"A great, dark talent which yet attains a crystalline brightness." -San Francisco Review of Books

Publishers Weekly - Publisher's Weekly
This beautifully translated collection contains some Mishima's finest stories, none of them previously collected in an English edition. In the moving title story, the loyal, self-effacing housemaid of a solitary professor-poet ferrets out the secret of his lifelong sadness. Jack, in ``Raisin Bread,'' a pill-popping failed suicide at 22, his ``sole aim to become quite invisible,'' is a 1950s anti-hero who seems very contemporary. A proud youth in ``Fountains in the Rain,'' breaking up with his girlfriend, becomes captivated by a splashing fountain, which we see as a symbol of his own flamboyant egotism. ``Sword,'' a sweaty plunge into the world of college fencing, pits youth vs. age, animal pleasure vs. mental rigor, muscular prowess vs. meditative rapture. The seven stories vary in tone and subject matter, yet each reveals Mishima's total control, his gift for striking imagery and psychological insight. (Nov.)
Library Journal
The acclaimed Mishima (1925-1970) is the best-known Japanese novelist of the post-war period. Reflecting Mishima's fascination with power through hermetic displays of egotism and machismo, the tightly crafted stories in this collection--published to commemorate the 20th anniversary of his death--appear here for the first time in English. The protagonists are callous adolescent males compelled to dominate their schoolmates and girlfriends. A poignant variation on this theme is played out in the title story, where a plain, middle-aged woman slavishly devotes herself to the whims of her employer, a cold and pretentious literary scholar. This capable translation captures Mishima's strengths and weaknesses as a writer. Christine Stenstrom, New York Law Sch. Lib.

Product Details

ISBN-13:
9784770028938
Publisher:
Kodansha International
Publication date:
09/13/2002
Pages:
208
Product dimensions:
7.40(w) x 5.30(h) x 0.60(d)

Meet the Author

YUKIO MISHIMA, one of the most spectacularly gifted writers in modern Japan, was born into a samurai family in 1925. He attended the Peers' School and Tokyo Imperial University, and for a time worked at the Ministry of Finance. His first full length novel, Confessions of a Mask, appeared in 1949, and since then he published over a dozen novels, almost all of which were translated into English and other languages during his lifetime. They include: Thirst for Love; Forbidden Colors; Death in Midsummer; The Sound of Waves; The Temple of the Golden Pavilion; After the Banquet; The Sailor Who Fell from Grace with the Sea; and Spring Snow.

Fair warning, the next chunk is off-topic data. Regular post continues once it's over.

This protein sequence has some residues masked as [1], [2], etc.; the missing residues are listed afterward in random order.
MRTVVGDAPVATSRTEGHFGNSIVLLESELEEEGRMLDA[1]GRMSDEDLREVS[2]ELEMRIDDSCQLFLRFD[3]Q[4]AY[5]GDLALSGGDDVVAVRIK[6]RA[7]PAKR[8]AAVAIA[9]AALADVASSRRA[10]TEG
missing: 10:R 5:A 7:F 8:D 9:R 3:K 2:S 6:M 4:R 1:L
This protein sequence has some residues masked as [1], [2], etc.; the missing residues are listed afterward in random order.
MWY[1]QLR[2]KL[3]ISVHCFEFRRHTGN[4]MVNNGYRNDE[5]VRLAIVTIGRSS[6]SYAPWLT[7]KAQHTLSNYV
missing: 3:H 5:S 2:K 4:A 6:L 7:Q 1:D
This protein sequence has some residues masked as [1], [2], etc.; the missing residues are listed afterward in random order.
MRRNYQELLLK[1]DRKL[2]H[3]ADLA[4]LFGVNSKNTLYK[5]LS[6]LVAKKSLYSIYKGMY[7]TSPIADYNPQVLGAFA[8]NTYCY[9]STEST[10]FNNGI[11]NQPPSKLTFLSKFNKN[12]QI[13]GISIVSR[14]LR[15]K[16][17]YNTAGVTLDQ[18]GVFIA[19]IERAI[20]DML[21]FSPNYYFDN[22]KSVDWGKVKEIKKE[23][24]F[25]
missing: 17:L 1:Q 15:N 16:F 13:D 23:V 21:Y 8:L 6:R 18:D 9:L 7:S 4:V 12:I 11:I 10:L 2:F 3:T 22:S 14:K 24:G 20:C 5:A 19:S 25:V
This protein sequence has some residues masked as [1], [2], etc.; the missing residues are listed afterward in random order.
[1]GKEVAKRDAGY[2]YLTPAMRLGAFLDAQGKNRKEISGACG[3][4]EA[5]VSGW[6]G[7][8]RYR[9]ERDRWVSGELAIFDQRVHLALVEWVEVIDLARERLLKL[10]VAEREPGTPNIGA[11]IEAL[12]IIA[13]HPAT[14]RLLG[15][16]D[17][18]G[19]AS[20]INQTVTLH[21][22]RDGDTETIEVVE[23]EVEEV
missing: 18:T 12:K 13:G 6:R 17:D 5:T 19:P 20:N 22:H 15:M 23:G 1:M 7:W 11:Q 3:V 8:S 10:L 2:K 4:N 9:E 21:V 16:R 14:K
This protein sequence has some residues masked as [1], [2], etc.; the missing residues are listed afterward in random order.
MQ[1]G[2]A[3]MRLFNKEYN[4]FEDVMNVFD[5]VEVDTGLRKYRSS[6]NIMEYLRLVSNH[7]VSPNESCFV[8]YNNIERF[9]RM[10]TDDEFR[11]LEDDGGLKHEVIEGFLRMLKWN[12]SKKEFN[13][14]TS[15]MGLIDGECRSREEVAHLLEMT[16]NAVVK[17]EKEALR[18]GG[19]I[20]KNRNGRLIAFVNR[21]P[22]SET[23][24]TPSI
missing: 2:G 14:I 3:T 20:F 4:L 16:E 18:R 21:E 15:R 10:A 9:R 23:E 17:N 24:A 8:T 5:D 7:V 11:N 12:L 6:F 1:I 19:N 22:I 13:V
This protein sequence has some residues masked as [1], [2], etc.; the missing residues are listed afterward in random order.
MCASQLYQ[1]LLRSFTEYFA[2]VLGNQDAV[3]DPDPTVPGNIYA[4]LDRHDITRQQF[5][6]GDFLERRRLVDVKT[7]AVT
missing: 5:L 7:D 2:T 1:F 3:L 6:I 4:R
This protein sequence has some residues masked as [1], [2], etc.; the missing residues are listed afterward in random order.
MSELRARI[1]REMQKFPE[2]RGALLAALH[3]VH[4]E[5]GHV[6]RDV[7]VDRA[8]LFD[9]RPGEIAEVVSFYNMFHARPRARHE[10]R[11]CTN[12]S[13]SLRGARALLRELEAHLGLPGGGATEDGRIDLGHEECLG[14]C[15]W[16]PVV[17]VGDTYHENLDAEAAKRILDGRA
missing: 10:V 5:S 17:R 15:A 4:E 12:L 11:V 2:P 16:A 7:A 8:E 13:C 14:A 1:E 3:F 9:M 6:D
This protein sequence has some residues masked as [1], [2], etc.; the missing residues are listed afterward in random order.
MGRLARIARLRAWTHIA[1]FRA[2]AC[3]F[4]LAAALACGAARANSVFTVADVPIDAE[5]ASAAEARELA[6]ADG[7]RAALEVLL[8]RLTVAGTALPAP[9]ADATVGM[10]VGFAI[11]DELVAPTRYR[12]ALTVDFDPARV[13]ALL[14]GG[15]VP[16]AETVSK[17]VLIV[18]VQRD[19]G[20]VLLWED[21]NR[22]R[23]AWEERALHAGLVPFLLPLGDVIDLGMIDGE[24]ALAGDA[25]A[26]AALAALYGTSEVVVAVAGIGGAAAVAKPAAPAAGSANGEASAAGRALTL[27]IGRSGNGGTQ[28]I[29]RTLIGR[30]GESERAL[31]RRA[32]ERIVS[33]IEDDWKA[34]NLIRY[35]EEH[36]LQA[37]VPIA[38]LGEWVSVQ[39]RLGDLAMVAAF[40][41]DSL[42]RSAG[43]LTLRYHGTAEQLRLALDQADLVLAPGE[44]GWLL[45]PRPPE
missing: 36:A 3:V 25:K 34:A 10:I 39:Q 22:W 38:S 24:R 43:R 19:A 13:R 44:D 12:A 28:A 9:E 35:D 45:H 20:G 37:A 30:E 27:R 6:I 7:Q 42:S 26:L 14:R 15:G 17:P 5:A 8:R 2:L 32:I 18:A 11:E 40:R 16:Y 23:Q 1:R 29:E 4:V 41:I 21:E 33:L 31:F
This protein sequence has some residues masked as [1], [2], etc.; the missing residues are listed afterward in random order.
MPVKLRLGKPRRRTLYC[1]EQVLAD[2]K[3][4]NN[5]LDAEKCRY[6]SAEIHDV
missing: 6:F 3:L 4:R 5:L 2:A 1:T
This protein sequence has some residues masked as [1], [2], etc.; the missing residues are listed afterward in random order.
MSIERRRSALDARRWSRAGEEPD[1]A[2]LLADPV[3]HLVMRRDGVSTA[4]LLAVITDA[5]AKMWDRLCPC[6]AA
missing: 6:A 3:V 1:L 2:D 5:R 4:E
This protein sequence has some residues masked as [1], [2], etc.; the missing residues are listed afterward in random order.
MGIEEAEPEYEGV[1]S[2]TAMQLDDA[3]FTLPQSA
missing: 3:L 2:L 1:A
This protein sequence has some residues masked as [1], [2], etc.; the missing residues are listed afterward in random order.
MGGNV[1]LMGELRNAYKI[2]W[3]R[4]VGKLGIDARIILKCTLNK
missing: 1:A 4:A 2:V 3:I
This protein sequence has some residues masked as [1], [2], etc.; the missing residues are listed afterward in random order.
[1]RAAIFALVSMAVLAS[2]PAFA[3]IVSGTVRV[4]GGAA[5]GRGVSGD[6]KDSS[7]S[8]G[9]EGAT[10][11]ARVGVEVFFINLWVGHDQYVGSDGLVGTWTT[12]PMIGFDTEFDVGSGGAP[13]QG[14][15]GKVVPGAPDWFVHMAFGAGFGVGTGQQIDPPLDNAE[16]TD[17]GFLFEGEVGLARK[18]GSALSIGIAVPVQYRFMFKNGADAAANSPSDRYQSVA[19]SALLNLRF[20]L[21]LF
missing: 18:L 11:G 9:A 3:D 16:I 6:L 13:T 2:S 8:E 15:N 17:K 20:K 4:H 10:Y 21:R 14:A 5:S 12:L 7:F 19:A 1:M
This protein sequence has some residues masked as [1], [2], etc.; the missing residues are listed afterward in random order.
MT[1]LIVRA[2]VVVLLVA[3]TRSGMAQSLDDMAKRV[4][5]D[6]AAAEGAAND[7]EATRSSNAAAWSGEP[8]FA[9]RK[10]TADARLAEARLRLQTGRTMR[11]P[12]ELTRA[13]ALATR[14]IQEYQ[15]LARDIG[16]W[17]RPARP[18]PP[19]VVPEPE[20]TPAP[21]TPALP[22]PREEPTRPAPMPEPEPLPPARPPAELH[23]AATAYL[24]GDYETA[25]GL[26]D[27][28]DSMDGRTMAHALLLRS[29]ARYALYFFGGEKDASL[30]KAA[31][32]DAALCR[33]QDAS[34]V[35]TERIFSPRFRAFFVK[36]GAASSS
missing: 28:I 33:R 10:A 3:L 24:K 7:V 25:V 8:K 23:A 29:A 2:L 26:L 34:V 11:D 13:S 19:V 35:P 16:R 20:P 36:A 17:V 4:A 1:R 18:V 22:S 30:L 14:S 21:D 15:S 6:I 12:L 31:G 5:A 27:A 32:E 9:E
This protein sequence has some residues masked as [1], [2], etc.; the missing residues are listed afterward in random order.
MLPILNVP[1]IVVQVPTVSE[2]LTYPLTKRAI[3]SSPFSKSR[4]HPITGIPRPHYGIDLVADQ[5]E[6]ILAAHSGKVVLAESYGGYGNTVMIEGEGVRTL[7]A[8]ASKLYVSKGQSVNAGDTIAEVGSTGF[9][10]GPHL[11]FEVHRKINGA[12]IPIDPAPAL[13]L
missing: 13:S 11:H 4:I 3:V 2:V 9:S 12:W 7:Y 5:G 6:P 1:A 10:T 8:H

Mishima's reverence for the Japanese martial arts led him to take up Kendo (a type of fencing, with wooden swords) and Karate, as well as body-building, and by 1968 he had become a Kendo master of the fifth dan. He also organized a "private army" called the Shield Society, and in November 1970 he and his group forced their way into a Self-Defense Force headquarters in Tokyo, where Mishima, after reading out a proclamation, committed ritual suicide with a young follower in the commanding officer's room. On the morning of his death, the last volume of Mishima's tetralogy, The Sea of Fertility (The Spring Snow, Runaway Horses, The Temple of Dawn, The Decay of the Angel) was delivered to his publisher.

The Translator: JOHN BESTER, born and educated in England, is one of the foremost translators of Japanese fiction. Among his translations are Masuji Ibuse's Black Rain, Kenzaburo Oe's The Silent Cry, Fumiko Enchi's The Waiting Years, Junnosuke Yoshiyuki's The Dark Room, and Mishima's autobiographical Sun and Steel. He received the 1990 Noma Award for the Translation of Japanese Literature (for Acts of Worship).